Thursday, September 20, 2012

Light ray blues, part 3


A shiny dark blue sedan came down the street and stopped beside me. Barry Vader and the driver exchanged glances. Barry held open the backdoor and I got in. This is a nice car. Leather. Wood grain. Budgets must be flush at the police department these days. This was a far cry from the usual grubby Crown Victorias.

“Where are we going?” asked the driver.

“I live a few blocks from the Darlington stop. We can just drive north along Sheppard until we get there, and I can show you the turns from there.”

I’m always forgetting my manners, “My name is Ed. Ed Bryce.”

“Constable McMillan,” came the reply.

That was the end of our conversation.

We drove for a few blocks until the headlights revealed a big lump in our lane. We slowed down and the lump took on human form. It looked like a bicyclist had got his rear wheel caught in the streetcar track and had fallen. He wasn’t moving. 

McMillan stopped the car a few feet from the downed rider, got out, walked over and leaned in to see what was wrong. Then a miracle struck the rider. In an instant he reached into his jacket, pulled out a gun and fired it point blank into the constable’s chest.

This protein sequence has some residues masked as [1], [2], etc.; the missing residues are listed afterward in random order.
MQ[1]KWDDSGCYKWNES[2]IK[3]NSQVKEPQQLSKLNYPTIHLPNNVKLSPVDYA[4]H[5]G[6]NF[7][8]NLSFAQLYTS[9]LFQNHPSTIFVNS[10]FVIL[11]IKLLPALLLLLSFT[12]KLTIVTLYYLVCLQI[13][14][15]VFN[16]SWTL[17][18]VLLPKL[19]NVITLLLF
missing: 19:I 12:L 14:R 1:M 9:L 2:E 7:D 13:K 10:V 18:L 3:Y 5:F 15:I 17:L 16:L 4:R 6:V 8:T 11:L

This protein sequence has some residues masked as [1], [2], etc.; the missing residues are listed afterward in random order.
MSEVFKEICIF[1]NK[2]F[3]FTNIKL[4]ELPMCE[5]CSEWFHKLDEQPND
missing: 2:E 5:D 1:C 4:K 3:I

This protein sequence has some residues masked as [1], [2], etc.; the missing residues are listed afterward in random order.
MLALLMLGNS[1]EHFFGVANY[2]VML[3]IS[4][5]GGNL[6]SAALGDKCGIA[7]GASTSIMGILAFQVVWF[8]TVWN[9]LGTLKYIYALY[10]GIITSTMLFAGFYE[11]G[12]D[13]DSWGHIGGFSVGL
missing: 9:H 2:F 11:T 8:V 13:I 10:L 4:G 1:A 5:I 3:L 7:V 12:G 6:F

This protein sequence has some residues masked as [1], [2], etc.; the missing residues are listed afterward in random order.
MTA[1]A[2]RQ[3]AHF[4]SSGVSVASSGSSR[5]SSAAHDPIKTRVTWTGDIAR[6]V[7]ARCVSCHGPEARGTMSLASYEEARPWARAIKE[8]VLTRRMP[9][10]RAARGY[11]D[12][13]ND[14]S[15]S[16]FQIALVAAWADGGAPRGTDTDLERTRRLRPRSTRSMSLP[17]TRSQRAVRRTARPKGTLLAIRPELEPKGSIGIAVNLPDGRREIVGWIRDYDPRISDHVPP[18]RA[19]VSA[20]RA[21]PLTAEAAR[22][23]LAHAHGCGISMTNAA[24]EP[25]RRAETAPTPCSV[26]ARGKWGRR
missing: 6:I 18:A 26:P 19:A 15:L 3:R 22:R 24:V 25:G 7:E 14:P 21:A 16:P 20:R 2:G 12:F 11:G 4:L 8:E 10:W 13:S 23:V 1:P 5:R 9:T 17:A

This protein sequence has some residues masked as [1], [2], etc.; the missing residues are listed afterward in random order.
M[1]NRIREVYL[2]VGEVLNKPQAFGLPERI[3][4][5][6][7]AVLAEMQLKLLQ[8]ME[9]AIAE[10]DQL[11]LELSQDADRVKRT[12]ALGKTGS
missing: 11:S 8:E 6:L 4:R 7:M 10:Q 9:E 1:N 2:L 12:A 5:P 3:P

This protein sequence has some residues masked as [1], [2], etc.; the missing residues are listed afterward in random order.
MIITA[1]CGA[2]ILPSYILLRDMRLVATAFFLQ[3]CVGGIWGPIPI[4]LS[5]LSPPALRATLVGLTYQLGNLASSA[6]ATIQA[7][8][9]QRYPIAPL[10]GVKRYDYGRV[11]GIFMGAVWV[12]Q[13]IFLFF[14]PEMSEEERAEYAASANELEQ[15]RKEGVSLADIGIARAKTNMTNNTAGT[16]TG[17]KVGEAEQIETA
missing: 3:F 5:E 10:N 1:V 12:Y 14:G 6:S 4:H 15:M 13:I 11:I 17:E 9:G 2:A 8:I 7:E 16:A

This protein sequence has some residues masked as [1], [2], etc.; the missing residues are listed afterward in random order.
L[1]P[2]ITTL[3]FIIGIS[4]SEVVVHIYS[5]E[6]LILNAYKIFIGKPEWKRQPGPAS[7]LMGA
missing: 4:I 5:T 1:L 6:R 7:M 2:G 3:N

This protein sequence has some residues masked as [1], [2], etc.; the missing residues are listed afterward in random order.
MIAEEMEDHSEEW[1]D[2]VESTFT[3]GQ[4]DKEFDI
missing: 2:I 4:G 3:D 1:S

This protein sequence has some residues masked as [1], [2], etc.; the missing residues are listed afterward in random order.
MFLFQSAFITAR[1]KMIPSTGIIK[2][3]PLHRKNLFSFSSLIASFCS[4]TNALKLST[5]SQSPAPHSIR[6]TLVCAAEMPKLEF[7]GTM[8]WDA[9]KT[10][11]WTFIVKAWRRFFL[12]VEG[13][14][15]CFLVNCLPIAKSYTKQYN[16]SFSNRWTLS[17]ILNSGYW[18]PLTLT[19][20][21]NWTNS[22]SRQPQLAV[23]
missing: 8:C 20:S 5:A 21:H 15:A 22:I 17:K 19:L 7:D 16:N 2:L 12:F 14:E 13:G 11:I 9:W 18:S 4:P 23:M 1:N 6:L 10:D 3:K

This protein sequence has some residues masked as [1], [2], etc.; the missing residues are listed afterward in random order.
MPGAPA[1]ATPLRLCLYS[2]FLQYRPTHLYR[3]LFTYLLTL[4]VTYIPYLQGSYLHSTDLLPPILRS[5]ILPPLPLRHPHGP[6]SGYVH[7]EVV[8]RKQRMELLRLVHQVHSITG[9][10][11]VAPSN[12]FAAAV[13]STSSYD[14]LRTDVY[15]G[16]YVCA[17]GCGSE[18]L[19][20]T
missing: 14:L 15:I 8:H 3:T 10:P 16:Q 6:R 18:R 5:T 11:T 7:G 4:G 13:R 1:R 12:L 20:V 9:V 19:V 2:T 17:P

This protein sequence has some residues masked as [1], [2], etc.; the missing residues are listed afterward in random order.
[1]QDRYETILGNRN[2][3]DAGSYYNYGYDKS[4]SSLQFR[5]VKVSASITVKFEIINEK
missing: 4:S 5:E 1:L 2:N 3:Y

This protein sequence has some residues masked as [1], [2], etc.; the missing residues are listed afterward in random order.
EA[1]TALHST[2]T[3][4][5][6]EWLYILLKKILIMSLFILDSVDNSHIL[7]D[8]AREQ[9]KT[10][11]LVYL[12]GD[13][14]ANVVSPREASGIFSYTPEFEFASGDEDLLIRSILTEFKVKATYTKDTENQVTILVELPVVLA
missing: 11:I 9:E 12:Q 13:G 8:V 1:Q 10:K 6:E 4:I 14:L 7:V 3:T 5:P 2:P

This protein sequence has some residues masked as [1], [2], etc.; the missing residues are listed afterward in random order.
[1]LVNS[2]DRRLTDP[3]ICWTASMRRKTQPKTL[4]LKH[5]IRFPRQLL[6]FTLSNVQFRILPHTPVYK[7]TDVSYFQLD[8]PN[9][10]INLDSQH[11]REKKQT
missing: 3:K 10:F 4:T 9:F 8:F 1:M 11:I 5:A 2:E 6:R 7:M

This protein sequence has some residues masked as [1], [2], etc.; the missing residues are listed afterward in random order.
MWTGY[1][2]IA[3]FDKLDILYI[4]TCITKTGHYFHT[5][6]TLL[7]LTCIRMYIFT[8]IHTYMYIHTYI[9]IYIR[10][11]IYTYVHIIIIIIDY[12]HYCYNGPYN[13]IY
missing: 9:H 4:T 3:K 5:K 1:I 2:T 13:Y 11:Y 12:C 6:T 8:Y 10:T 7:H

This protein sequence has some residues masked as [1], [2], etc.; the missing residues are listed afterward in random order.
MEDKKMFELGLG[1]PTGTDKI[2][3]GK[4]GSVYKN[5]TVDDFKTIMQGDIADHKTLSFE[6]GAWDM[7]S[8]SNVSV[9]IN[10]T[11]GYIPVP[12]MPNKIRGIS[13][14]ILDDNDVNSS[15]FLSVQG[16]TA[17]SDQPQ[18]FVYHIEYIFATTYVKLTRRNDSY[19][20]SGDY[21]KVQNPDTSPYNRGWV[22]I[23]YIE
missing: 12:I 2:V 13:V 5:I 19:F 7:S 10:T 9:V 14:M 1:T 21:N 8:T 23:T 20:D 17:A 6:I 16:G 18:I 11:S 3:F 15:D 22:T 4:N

McMillan screamed. The gun was silent. No gunshot noise. No smoke. There was just an intense red beam of light that seared straight through McMillan and petered off into a dim white light before completely disappearing a few metres down range. McMillan crumpled over onto the bike’s back wheel. The rider didn’t waver and held the gun firm as the beam sliced through McMillan’s torso as he fell. The rider didn’t kill the beam until the constable had fully replaced him as the lifeless lump on the road. The rider then got up and ran down the street.

After I had finished seeing the cosmos spin wildly before my eyes, had broken into a cold sweat, had barfed up my dinner of vending machine sandwich and coffee, and had felt my legs recongeal after turning to rubber I got out and staggered over to McMillan. He had a hole in his chest the size of a baseball with a thinner diagonally radiating slit that tracked the arc of his fall. My stomach started to heave again but there was nothing in it now. I was shaking. I tried to steady.

The beam had seared and sealed his wounds like burnt barbecue. I knelt by him. I tried to calm down and figure out what to do. There was no traffic. No people. No cars. No dogs. Nothing.  It was just as dead as him. I’d have thought someone would have noticed the commotion. I needed a phone. I got up to see if there was one in the car.

From behind me I heard, “Leave him. We need to go.” It was that voice again. I need to pay more attention to my surroundings.

Part 4 is here.

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